In 90-degree Georgia heat, I donned black pants, knee-high socks, a long-sleeved shirt and leather boots. I sprayed my body with DEET and trekked to my grandparents' blueberry patch with a bucket. One bush at a time, I waded through knee-high poison oak, picking one ripe, plump berry at a time. I ate all the ones from the tops of the eight-foot bushes. If I had placed them in a bucket they would have been sucked into anonymity and eaten later in a pie or a cobbler by someone who didn't recognize that to get that berry I had to sweat in winter clothes and stand on tip-toes to reach the berry while I imagined I heard a snake slither behind me in the brush. And, with my hands full of berries and branches and buckets, I stood unable to swat at the mosquitoes drinking blood from my face-the only part of my body not covered with DEET. They wouldn't know that I washed in Clorox water afterward on the off-chance poison ivy had snuck past my layers.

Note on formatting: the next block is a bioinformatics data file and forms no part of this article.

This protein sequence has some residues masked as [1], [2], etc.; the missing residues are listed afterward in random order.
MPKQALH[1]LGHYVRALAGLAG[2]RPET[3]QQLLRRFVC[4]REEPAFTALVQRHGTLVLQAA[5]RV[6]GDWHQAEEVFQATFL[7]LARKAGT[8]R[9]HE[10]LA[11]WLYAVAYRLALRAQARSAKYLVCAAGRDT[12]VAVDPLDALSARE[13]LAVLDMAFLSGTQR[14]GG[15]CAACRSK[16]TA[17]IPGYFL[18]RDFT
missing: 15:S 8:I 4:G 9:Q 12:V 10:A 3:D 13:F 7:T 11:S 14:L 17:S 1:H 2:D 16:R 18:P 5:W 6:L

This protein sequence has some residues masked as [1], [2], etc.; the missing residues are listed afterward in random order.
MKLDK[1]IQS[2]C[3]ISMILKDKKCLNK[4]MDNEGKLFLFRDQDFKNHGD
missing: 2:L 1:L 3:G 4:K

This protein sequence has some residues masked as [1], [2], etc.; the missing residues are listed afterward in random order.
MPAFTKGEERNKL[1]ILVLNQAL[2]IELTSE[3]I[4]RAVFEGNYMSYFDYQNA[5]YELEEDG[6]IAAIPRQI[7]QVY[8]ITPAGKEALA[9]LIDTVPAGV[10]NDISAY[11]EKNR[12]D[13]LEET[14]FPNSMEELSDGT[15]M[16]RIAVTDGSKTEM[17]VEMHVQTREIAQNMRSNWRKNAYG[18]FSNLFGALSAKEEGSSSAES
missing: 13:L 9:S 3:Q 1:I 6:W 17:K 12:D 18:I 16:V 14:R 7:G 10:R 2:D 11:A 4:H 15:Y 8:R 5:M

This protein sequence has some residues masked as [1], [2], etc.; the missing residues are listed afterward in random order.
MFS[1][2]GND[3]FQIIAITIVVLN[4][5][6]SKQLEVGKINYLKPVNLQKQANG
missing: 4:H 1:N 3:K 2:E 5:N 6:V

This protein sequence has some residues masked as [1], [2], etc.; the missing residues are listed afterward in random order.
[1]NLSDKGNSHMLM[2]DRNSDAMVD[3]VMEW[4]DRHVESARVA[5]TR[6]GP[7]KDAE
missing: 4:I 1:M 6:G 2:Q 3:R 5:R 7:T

But as I stood there and ate those warm berries, I realized that it was worth it. Bugs, itchy rash and potential snake bites were nothing compared to that ripe blue taste.
For the love of a good berry, I would do it again and again.
Rochelle Beckstine is a reporter for MainStreet Newspapers.

By Phillip Sartain
The Banks County News
July 18, 2001

The corps of recovery
We're back now. That means that we've been away. We've been a long way away. All the way to Washington state and back in a motor home. Try as I might, I'm not sure exactly what we were thinking about at the time.
It was all my wife's idea. She came up with the plan back in the fall and spent the winter fine-tuning it. In the end, she recruited her parents, their motor home and her aunt and uncle for her expedition to the Pacific Ocean.
It didn't sound all that dangerous at first. You know, just a leisurely and scenic tour of the states west of the Chattahoochee. Interesting, and maybe even educational. Where's the harm in that? Having just finished reading Stephen Ambrose's account of the Lewis and Clark Expedition, it almost sounded patriotic.
"Who's going to keep the kids while we're gone?" I asked innocently.
"They're going with us," she smiled matter-of-factly. "It'll be a great experience for them."
"In a motor home? For three weeks," I stammered.